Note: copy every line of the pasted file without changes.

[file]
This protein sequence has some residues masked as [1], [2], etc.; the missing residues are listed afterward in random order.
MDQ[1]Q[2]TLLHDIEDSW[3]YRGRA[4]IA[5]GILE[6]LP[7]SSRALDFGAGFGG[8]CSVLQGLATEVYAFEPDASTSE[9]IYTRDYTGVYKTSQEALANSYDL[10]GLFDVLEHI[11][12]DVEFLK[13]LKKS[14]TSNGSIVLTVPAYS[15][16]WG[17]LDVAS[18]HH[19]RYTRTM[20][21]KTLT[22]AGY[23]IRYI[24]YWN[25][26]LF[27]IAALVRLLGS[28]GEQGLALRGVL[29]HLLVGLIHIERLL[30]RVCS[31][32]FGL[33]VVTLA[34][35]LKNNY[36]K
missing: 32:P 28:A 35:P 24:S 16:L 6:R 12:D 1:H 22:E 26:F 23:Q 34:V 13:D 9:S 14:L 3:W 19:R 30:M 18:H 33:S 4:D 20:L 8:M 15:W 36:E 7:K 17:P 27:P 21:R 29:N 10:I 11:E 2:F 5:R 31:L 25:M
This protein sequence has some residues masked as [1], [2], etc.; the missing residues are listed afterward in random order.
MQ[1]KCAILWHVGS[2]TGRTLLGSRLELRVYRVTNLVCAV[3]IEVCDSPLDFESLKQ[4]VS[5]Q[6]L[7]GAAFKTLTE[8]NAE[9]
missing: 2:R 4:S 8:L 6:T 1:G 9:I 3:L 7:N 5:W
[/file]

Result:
This protein sequence has some residues masked as [1], [2], etc.; the missing residues are listed afterward in random order.
MDQ[1]Q[2]TLLHDIEDSW[3]YRGRA[4]IA[5]GILE[6]LP[7]SSRALDFGAGFGG[8]CSVLQGLATEVYAFEPDASTSE[9]IYTRDYTGVYKTSQEALANSYDL[10]GLFDVLEHI[11][12]DVEFLK[13]LKKS[14]TSNGSIVLTVPAYS[15][16]WG[17]LDVAS[18]HH[19]RYTRTM[20][21]KTLT[22]AGY[23]IRYI[24]YWN[25][26]LF[27]IAALVRLLGS[28]GEQGLALRGVL[29]HLLVGLIHIERLL[30]RVCS[31][32]FGL[33]VVTLA[34][35]LKNNY[36]K
missing: 32:P 28:A 35:P 24:S 16:L 6:R 12:D 1:H 22:E 26:F 23:Q 34:V 13:D 9:S 14:L 3:W 19:R 30:M 18:H 33:S 4:D 20:L 8:M 15:W 36:E 7:K 17:P 27:P 21:R 29:N 10:I 11:E 2:F 5:R 31:L 25:M
This protein sequence has some residues masked as [1], [2], etc.; the missing residues are listed afterward in random order.
MQ[1]KCAILWHVGS[2]TGRTLLGSRLELRVYRVTNLVCAV[3]IEVCDSPLDFESLKQ[4]VS[5]Q[6]L[7]GAAFKTLTE[8]NAE[9]
missing: 2:R 4:S 8:L 6:T 1:G 9:I 3:L 7:N 5:W